Wow. It’s been a whirlwind couple of weeks on the work front. I love the freedom that working as a freelancer brings, but sometimes it can be tricky to juggle when all the deadlines coincide.
Among other articles, I wrote a piece for last weekend’s Sunday Times, about people pursuing FIRE, which stands for “Financial Independence, Retire Early”. As FIRE enthusiasts promote spending less, earning more and investing the difference I felt right at home!
It’s also reinforced my thrifty tendencies, so here are my five frugal things from the last fortnight.
Pottered around Wivenhoe
Last Saturday, we headed over to Wivenhoe for a look around. It’s a small fishing town, with a tangle of picturesque streets near the waterfront, and some quirky shops. I put the vaguely alternative air and vegan cafe down to the Essex University campus lurking on the outskirts.
Wivenhoe has a couple of good bookshops, so the children were able to use their £1 vouchers from World Book Day and I splashed out a whole fiver on a second-hand Dorothy Sayers hardback, mainly because I was charmed by the frontispiece map. So much for cutting costs and clutter by sticking to library books!
The children eyed up the boats, resting on less picturesque mud at low tide, and then ran off some energy in the playground. My daughter has now upgraded requests for a dog/Xbox/Nintendo DS to a boat. Sigh. In practice, both children came back and made model boats, which was less expensive but involved more water on the bathroom floor.
Saved with Easter veg
I love the chance to snap up big bags of veg, when the supermarkets decide to do special offers for high days and holidays like Christmas. For Easter, Morrisons were offering bags of veg at 50p each or three for £1, so I stocked up on 1kg of carrots, 1kg onions and 2.5kg of white potatoes. That’s 4.5kg of veg for £1, only 22p a kilo!
I actually used some of the veg last Sunday, for a roast meal featuring the pork joint from the Morrison’s £10 meat pack. I’m very proud of my husband for running his second half marathon in Colchester that morning, and figured he could do with a celebratory meal.
Upgraded our broadband
We’ve finally joined the 21st century, by switching to fibre optic broadband. I’m hoping it should make using the internet faster for work, and also means we can watch catch up TV with less buffering. Thus far, I’ve resisted clamouring for any subscription TV services. Instead, we just use Freeview and catch up TV, and the kids can get YouTube on the telly.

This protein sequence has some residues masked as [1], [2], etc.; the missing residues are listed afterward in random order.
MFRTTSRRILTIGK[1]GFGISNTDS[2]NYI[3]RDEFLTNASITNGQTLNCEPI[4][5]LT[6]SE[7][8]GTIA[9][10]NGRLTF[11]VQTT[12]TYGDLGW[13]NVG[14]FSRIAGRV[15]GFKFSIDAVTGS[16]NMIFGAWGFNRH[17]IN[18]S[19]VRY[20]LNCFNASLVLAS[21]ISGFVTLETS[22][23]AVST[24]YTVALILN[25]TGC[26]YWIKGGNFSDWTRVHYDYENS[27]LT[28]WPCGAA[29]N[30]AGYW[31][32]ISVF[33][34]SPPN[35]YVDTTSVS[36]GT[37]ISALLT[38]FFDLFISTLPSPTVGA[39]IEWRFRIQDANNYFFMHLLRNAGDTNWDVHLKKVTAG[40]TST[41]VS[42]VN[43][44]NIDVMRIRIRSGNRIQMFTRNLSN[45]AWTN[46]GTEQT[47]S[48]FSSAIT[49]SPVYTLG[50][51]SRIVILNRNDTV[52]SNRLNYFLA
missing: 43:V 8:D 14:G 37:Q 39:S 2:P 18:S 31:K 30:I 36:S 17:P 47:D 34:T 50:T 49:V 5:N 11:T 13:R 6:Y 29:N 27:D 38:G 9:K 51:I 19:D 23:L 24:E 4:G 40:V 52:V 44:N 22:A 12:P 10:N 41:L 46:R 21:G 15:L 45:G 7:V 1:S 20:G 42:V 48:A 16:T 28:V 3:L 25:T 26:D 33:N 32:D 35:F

Anyway, we’d negotiated a reasonable broadband and landline packagage with Plusnet, which includes calls to mobiles (for work) and international calls (for my mother in Madeira). The bill tends to hover about £16 to £17 a month, plus the cost of paying for a year’s landline rental in advance.
Instead of switching, I gave our current supplier, Plusnet, a call, as that has worked in the past. Given how much the whole family relies on broadband, and the distress when it goes down during power cuts, I was happy to stay with Plusnet even though we could have switched and saved a bit of cash. It might sound heretical as someone who preaches the benefits of frugality, but I’m willing to pay slightly more to stick with a supplier who’s always been reliable and whose customer service has been excellent on the rare occasions we’ve rung them.
I did at least get Plusnet to come down from £4 extra a month for two years, to £3 a month for one year, by sucking my teeth and quoting prices for new customers plus cashback. So there’s that.
(I was going to put my Plusnet referral link, so I’d get a few pence off my bill if you used it, but to be honest if you fancy switching to Plusnet you’re better off signing up by clicking through from TopCashback* or Quidco* and pocketing a chunky £40 to £85 cashback).
Cut the cost of dishwasher tablets
Major excitement on Monday, as I went on Radio 4 to discuss saving money in the supermarket. Winifred Robinson at You and Yours was interested in all those products that are on eternal offer. If you’re not too fussy about the specific brand or pack size, you can almost always find special offers on otherwise pricey purchases like dishwasher tablets, toothpaste and washing liquid.
But it made me think. We tend to swap between Finish and Fairy dishwasher tablets, depending on what’s on offer, which cuts the price from about 20p a tab to about 14p a tab. Yet I’ve swapped to own-brand products for virtually everything else – why am I still buying branded dishwasher tablets? So as out stocks were running low, we bought some Sainsbury’s own brand dishwasher tablets for just 8p each instead. Hopefully we won’t notice any difference at all!
Loaded up on lentils
I’m keen on both cooking and free food, so was glad when Merchant Gourmet sent me their Puy Lentils and Whole Chestnuts to try. Their ready-to-eat lentils are 25% off at Sainsbury’s at the moment, down from £2 to £1.50 for 250g until 10 April.
I’ve never quite got my head round soaking dried lentils and boiling them, but the ready to eat version went down a storm cooked with tomatoes, onion, garlic and smoked paprika. The original recipe mentioned haddock, but I used from frozen white fish fillets instead. Even my husband (not normally a lentil fan) was enthusiastic.
I’m now planning to make some chestnut stuffing, adding sausagemeat to the whole chestnuts (£1.50 rather than £2.25 for 180g in Waitrose right now). I only usually make chstnut stuffing for Christmas, but love the stuff, so figure I don’t have to wait that long.
Now – over to you. Any frugal tips to share? Brands you’ve stuck with, rather than switching to own brands? Do let me know in the comments, I’d love to hear!
*indicates an affiliate link, so anything you buy through it will help support the blog, as I will get a small commission at no cost to you. Many thanks!
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